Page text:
Today is World Menstrual Hygiene Day. A day to recognise period poverty and the stigma that girls, women and non-binary people face. Achieving menstrual health and hygiene requires access to Water, Sanitation and Hygiene facilities and services, as well as access to appropriate sanitary products, and relevant information about self-care and the menstrual cycle. It also requires a respectful environment that is free from stigma – and allows girls, women, and gender non-binary people the freedom to participate in all aspects of life, no matter what time of the month.
In partnership with DFAT (Department of Foreign Affairs and Trade) and Water for Women, Habitat for Humanity Australia and Habitat for Humanity Fiji are working on improving WASH services in Fiji. To improve school attendance, improve wellbeing, and ensure dignity while menstruating, Habitat Fiji is empowering teachers and strengthening the curriculum to demystify menstruation and educate the students on the importance of hygiene, so girls and women feel supported by their communities.
Along with engaging communities in the necessity of menstrual hygiene, Habitat Fiji has been improving sanitation facilities in the schools, including the construction of menstrual hygiene management facilities.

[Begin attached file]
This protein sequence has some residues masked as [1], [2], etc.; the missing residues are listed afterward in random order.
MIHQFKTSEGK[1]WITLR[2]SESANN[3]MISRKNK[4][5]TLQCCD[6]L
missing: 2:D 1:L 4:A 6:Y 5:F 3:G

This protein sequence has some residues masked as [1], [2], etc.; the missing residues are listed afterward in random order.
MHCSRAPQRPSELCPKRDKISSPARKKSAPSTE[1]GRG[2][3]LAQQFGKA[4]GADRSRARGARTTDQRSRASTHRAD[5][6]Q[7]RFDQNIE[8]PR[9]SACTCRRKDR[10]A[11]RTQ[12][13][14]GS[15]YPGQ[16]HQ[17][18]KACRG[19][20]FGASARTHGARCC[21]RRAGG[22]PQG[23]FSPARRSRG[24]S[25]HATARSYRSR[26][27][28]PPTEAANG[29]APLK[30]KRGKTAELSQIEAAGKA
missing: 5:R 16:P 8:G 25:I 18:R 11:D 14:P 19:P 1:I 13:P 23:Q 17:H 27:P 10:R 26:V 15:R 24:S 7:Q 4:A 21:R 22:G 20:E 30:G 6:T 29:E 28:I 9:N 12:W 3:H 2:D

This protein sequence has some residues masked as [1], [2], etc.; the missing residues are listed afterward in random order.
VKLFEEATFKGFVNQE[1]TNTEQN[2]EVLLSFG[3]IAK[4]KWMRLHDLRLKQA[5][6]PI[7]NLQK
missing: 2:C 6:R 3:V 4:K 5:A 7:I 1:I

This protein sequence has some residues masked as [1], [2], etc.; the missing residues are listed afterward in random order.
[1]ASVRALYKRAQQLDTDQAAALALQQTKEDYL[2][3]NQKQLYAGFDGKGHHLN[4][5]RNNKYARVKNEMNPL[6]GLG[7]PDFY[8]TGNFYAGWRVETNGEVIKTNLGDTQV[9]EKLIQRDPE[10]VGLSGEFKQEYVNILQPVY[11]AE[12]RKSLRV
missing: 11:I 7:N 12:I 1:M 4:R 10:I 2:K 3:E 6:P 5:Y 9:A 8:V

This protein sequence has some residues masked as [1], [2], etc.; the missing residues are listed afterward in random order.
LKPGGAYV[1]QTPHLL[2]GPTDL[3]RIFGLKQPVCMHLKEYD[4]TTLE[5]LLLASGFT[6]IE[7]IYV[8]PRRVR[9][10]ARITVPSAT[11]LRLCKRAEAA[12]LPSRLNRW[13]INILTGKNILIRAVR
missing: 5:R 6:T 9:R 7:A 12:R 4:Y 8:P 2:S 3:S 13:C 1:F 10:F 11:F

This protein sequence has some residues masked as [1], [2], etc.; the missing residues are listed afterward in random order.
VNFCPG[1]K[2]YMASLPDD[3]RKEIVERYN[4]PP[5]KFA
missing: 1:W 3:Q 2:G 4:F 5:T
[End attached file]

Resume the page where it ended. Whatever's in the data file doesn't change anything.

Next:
5 ways women and girls benefit from improved menstrual health and hygiene:
- For adults, being able to consistently go to work to earn an income for themselves and their families
- For youths, going to and staying at school to get a decent education
- Improved physical health with a reduced risk of urinary or reproductive organ infections
- Freedom to participate in community events and recreation activities
- Greater self-confidence and freedom in their day-to-day lives.
A world without period poverty and stigma is possible if we all work together to end it.